Rising demand for forensic scientists

Forensics scientists make sure that victims of crime and murder/violence are thoroughly examined, appropriate tests are conducted and data interpretation is accurate

forensic scientists

With crime and criminal activity of all types — murder, rape, kidnapping, terrorist bombings, cyber crime, and credit card frauds — rising exponentially, the demand for forensics science professionals, trained to detect crimes and ferret out the guilty, is growing commensurately. For science and whodunnit aficionados, the emerging career of forensics science offers ample opportunities to bring anti-social law-breakers to book.

anti-social science or forensics is the application of scientific concepts and principles to the investigation of criminal and civil breaches of law. All clues collected from a crime scene are analysed by forensic scientists in specialist crime laboratories and converted into evidence adduced in courts of law. The evidence might include traces of blood, saliva, other body fluids, hair, fingerprints, footwear and tyre impressions, explosives, specimens of tissue, blood and alcohol, DNA etc.

Primarily a lab-based profession, forensics science requires people with highly developed analytical and investigative skills apart from in-depth knowledge of science. The forensics scientist makes sure that victims of crime and murder/violence are thoroughly examined, appropriate tests are conducted, data interpretation is accurate, and written reports are logical and comprehensible to non-scientists enabling the police to use them to solve crimes and convict criminals.

With demand for forensic scientists set to explode, several colleges and universities have introduced forensics as a study option. The minimum eligibility criterion is graduation in any branch of science for a postgraduate programme, and Plus Two for undergraduate studies. For admission into a Masters programme in forensics science, applicants need to graduate in any of the following subjects: physics, chemistry, zoology, botany, biochemistry, microbiology, applied science, B.Pharm, MBBS, BDS, engineering, computer science or psychology.

STUDY PROGRAMMES. The National Institute of Criminology and Forensics Science, New Delhi is the country’s nodal institution for training professionals employable in the fields of criminology and forensics science, as well as for research relating to these sciences. It conducts training programmes for government officers and also offers diploma and certificate courses.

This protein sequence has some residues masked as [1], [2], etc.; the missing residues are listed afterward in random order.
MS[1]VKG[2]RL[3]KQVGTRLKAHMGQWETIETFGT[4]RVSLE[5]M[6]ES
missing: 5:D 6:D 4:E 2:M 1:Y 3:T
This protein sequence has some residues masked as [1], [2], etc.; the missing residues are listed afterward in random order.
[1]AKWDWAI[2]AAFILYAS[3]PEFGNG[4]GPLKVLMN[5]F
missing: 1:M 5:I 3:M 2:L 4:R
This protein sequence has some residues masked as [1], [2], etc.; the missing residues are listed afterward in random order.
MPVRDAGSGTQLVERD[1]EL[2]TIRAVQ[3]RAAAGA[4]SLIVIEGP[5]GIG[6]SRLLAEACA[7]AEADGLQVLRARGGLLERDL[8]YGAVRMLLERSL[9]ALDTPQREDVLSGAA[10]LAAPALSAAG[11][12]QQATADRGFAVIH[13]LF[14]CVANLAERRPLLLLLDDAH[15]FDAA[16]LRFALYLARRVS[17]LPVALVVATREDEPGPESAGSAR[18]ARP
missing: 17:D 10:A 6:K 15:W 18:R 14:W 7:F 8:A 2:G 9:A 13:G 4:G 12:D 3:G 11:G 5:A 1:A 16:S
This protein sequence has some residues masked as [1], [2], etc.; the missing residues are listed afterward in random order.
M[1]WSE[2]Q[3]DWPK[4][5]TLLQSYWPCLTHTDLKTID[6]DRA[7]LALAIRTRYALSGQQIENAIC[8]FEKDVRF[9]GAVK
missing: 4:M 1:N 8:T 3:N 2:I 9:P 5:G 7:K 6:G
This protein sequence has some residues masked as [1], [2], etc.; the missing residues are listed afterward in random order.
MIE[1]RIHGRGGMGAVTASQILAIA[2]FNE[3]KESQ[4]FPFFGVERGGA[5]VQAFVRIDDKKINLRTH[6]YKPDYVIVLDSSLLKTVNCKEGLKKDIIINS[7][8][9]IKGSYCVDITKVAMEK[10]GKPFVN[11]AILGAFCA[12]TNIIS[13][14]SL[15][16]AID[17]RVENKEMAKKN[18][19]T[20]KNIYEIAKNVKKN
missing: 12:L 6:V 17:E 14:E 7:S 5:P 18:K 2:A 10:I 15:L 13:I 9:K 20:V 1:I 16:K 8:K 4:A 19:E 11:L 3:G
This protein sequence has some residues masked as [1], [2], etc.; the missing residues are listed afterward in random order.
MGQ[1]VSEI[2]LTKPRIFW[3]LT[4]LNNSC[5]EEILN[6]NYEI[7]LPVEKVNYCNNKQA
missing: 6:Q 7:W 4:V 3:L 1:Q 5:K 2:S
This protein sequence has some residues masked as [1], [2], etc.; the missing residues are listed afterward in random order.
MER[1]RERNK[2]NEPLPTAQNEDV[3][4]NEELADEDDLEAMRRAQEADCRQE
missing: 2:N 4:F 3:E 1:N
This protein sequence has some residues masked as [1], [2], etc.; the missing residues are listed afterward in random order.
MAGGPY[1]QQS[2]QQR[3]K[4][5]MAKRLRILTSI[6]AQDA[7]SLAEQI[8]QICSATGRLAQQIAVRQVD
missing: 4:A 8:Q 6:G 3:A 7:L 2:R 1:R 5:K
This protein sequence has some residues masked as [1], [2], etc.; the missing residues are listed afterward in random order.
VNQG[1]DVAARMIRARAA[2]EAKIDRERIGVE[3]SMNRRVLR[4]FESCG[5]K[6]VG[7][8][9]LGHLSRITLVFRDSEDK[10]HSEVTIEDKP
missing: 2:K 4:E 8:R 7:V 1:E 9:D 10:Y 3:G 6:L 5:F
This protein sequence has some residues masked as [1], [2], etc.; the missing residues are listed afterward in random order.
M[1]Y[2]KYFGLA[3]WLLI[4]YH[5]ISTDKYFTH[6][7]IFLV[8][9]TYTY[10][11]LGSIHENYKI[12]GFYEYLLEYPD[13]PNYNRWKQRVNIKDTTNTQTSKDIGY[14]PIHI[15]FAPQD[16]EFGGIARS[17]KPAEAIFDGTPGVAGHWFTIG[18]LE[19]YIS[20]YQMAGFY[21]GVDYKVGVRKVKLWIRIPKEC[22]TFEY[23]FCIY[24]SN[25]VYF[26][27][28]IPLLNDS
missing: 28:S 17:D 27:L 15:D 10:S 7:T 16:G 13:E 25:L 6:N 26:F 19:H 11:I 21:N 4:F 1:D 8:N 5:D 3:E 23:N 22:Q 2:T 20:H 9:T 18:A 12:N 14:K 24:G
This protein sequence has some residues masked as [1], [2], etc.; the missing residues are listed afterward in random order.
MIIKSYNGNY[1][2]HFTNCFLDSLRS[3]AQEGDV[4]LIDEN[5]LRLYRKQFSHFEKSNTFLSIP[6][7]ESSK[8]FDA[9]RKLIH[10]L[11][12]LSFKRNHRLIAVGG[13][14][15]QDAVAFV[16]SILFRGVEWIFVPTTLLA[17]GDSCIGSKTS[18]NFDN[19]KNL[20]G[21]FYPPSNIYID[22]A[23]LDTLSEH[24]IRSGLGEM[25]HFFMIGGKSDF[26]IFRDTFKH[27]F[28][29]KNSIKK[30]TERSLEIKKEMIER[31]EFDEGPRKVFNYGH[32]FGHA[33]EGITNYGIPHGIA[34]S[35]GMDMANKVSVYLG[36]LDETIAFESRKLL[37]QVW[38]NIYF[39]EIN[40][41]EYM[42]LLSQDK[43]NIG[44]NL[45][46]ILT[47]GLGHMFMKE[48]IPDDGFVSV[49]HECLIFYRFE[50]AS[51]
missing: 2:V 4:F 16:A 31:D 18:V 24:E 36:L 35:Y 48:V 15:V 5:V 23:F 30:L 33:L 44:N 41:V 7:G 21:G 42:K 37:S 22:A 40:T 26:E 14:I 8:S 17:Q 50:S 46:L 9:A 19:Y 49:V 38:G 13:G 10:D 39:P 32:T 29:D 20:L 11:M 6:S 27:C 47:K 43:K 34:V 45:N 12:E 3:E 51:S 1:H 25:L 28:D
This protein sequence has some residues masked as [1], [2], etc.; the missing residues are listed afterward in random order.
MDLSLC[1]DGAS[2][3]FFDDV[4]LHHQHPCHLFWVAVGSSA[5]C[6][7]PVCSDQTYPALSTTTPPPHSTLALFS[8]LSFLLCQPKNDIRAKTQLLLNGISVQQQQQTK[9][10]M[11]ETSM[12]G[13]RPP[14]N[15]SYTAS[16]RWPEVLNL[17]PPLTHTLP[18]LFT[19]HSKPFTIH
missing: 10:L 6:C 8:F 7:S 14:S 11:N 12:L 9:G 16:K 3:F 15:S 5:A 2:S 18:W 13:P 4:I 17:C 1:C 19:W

Among the reputed institutes for graduate and postgraduate study programmes are:

The Forensics Sciences Department, Chennai
• University of Delhi
• Anna University, Chennai
• University of Lucknow
• Institutes of Forensics Science, Mumbai and Aurangabad, affiliated with Mumbai University
• Aligarh Muslim University, Aligarh
• Dr. Harisingh Gour Vishwa Vidyalaya, Madhya Pradesh

Specialisation in branches of forensics science such as forensic anthropology, archaeology, and serology improves career progression prospects. Moreover there is tremendous scope in training and employment, especially in the US.

REMUNERATION PROSPECTS. Career progression depends on qualifications and work experience. A forensics science graduate typically starts as a lab attendant while a postgrad starts as a junior lab assistant and progresses to scientific officer after attaining a Ph D, and subsequently to the position of senior scientific officer, assistant director and director. Pay scales range from Rs.10,000-50,000 in government agencies and departments.

Lab jobs are not the only option for forensic professionals as is commonly believed. They can also work in law firms, DNA research labs, pharma labs, corporate offices, paramedical labs, private/government security agencies, teaching and research institutions.

(Excerpted from 101 Great Careers for the 21st Century by Indra Gidwani, 2016)

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